Google wants to get into your home, and not just via your smartphone. With the emergence of vocal virtual assistance came “smart” wireless speakers, and Amazon’s Alexa platform has proven that it’s a viable market. Google first attempt, the Google Home, was good but didn’t make waves or anything. In the follow up, Google is trying a different route – affordability. With the new Home Mini, you can get a smart speaker for only $49. This makes it a direct competitor to the Amazon Echo Dot. But how does it compare? This Synopsis sums up the deal with the Google Home Mini Smart Speaker.
The “mini” moniker is totally justified when you get your hands on this device. It fits in the palm of the hand, so bear no worry that it’ll make a dent if you deal with a limited living space. This fact also makes it a viable travel champion, but just be aware that you unfortunately cannot use it on-the-go. There is no battery and you must plug in to use it.
- Small footprint
- Solid and chic build
- Easy to use
- Relatively cheap
- Loud for its size
- Touch controls can be iffy
- No Off switch
- No battery power
- Sound quality is just okay
What it’s like to use
- The Home Mini carries over the original Home’s design language – a layer of smooth plastic and one with coarsely woven fabric (composed of nylon and polyester). Three flavors are available: Chalk (which we have), Charcoal, and Coral.
- Opposed to the original’s cylindrical shape, the compact size of the Home Mini means that it was given a hockey puck-like shape. This also means that sound is expelled from the top surface, instead of around the body.
- The bottom of the Home Mini has a substantial rubber insert, that helps the unit stay in place. If you need to reset the device, a tiny button is located here that you have to hold for 12 seconds.
- The speaker has a physical switch to turn the mic off, but no power switch. If you want to turn the device off, the only way is to unplug it.
- The only physical features on the unit are the mic switch that we just talked about and a micro-USB power port (strangely, not the current USB-C standard), that’s it. But there are hidden touch controls about the top surface for volume up/down, play/pause, and long-press to toggle Google Assistant. But of course, all these functions are optional, as they can be controlled with your voice.
- Setup isn’t instant but it’s easy. You need to have Google’s Home app installed on your mobile device, which is used to tie your Google account to the speaker. The main steps are to activate Google Assistant (Google’s vocal virtual assistant) on the speaker and train your voice to it.
- The volume control is for media playback. You cannot turn off the volume to the virtual assistant – Google wants it to always be available.
- The touch volume controls are nice – Left side touch is to decrease and Right side is to increase – and the four-dot light indicators are used to visually show the volume level. However, the touches don’t register 100% of the time. Sometimes it takes a couple extra taps.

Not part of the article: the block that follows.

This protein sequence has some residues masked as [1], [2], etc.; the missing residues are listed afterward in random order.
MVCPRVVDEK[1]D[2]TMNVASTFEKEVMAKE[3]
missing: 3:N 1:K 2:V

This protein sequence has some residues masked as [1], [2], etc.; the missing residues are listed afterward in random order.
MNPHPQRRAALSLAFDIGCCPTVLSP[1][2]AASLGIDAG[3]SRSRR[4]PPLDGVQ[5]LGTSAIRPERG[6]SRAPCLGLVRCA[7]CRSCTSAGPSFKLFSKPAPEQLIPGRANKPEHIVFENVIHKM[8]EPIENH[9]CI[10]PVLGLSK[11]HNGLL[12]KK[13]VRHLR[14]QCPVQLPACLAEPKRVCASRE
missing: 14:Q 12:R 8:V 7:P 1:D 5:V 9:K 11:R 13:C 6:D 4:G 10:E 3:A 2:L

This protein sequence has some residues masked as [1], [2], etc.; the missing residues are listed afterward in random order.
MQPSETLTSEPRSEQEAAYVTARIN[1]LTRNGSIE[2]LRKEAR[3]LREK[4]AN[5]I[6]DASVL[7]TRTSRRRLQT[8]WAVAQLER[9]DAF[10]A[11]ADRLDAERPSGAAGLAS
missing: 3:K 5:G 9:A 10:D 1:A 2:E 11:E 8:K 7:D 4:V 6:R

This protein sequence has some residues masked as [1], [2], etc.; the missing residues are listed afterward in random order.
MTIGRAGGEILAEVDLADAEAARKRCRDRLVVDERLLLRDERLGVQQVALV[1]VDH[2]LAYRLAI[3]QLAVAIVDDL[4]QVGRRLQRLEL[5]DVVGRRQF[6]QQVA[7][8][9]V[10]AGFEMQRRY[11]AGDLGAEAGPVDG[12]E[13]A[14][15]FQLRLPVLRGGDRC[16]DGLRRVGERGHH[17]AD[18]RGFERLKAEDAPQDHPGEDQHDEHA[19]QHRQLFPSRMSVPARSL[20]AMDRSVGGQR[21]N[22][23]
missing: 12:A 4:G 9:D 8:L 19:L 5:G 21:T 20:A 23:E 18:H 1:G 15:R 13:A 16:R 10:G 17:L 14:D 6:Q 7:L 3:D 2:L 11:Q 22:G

- It’s not apparent, but the volume level can be adjusted by only 10 steps. If you’re not by the speaker, or want a quicker way to change the volume, you can just command the speaker to change to a specific numerical volume level.
- The speaker responds to “Okay Google” or “Hey Google”. You’ll see the four LEDs light up immediately when the Home Mini is called upon. The device is seamless responsive – so you can start talking right away. However, a slight annoyance is that if your Android phone is nearby, it will turn the screen on and prompt Google Assistant there too (if you have this setting enabled). However, the Home Mini will always take priority and execute the command, at which the phone screen will shut off.
- There’s much more than meets the eye when it comes to access to Google Assistant. Most apparent are elementary commands, like to request music, weather, or Google Search information. For instance, if you have a Chromecast, you can ask the speaker to cast a video to your TV. Additionally, you can ask it to do other helpful stuff other than information, such as roll a dice or flip a coin, manage an alarm or timer, and control a smart home device (i.e. light switch or thermostat that is partnered with Google Assistant).
- The audio on the Home Mini gets surprisingly loud for its size. And being that it points upwards, it fills the room.
- However, the sound quality is middling. There’s a clear lack of bass and a thin and unfulfilling sound.
- The treble becomes overpowering at higher volumes. You start to notice some sibilance and distortion at about volume level 7, turning the sound unpleasant, like the speaker is getting pushed past its limit.
There isn’t a whole lot to the Google Home Mini with respect to the unit itself. It is what its size suggests and doesn’t pull any surprises. The real magic here in the software (or cloud) that it has access to, which isn’t too surprising being that it is the software giant Google that we’re talking about here. Google has had several years to mold its virtual assistant into something truly valuable – that is, if you’ve had enough practice figuring out what all its capabilities are.
However, like with the Amazon Echo Dot, a compact version of a wireless speaker means that you’re going to get compromised audio quality. The Home Mini can get notably loud for its size, but that’s about it. We’d only recommend the Mini if you don’t want to pay too much and you have limited space, not if you use your speaker avidly for music or parties.